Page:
TULSA, Oklahoma - Dirt track racing returns to Tulsa Tuesday night with the 26th annual Chili Bowl Nationals coming to town.

This year more than 250 drivers from nearly every state in the U.S. and as far away as Australia have traveled to Tulsa to take part in the national event at the QuikTrip Center.

One of this year's drivers includes Sprint Cup champion and 2007 Chili Bowl champion Tony Stewart. Other drivers include local racers like Donnie Ray Crawford from Broken Arrow as well as Mike Goodman, another racer from the Tulsa area.

"We kind of feel like this is our home track, that they boys around Oklahoma need to defend it. It is the greatest dirt track race in the nation, in the world for that matter, and people don't realize it's right in their backyard," said Crawford.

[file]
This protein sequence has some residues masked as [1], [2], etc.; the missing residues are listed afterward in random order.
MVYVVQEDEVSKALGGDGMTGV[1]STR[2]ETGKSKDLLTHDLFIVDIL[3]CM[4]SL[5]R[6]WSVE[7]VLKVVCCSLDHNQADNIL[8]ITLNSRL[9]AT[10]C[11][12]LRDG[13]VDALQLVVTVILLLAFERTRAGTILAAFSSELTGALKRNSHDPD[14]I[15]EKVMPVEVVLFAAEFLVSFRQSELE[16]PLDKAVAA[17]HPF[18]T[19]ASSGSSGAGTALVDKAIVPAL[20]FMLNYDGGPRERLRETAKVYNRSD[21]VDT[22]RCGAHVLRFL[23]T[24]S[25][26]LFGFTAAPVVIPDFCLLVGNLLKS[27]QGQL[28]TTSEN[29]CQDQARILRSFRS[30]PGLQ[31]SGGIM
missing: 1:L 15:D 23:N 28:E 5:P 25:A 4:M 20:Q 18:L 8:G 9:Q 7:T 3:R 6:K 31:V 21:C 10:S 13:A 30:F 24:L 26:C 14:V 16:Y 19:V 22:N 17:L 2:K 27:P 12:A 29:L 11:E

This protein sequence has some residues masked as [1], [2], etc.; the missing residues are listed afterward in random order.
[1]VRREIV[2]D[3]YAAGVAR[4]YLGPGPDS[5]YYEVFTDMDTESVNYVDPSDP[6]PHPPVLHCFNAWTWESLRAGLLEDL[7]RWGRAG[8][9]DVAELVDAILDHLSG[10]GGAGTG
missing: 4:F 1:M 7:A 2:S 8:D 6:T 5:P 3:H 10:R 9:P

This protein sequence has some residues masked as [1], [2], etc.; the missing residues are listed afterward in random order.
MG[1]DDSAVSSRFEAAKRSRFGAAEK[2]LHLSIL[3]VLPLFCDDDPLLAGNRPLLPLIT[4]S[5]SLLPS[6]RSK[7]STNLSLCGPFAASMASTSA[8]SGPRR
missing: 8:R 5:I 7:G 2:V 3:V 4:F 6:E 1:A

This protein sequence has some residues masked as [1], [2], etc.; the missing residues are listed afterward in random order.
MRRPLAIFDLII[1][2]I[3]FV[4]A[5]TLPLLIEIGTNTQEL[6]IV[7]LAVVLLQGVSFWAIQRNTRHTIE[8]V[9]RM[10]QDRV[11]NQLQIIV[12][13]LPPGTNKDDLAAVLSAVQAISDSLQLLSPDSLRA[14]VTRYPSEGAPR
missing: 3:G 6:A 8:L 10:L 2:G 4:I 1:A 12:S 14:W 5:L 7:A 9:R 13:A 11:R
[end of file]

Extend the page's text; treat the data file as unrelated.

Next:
"I've been here since I was a little kid, saw the first Chili Bowl as a little kid," said Goodman. "It's just a real nice feeling to be able to compete in an event that I've been around since its development and watched turn into such a huge event."

The Chili Bowl began in 1987 and has grown from a small-time, word of mouth event to the sold out show it is today.

"Probably ten or twelve years ago when it really become the Chili Bowl, when we started selling out and I remember the early days when you could have shot a shotgun in grandstands and not hit anybody," said Emmet Hahn the events founder.

The event runs through Saturday night and the family atmosphere of the races is what keeps dirt track fans coming back for more.

"It's a big race, but it's kind of like a gathering of the clan," said Hahn. "I mean these guys, this may be the only time they get to see each other all year long in racing so it's a fun thing, but it's a serious deal too."

The Chili Bowl is a big boost to Tulsa's economy, with nearly 80 percent of racing fans coming in from out of state.

Grandstand tickets are sold out for ever night except tonight, pit passes are still available by calling the QuikTrip Center box office.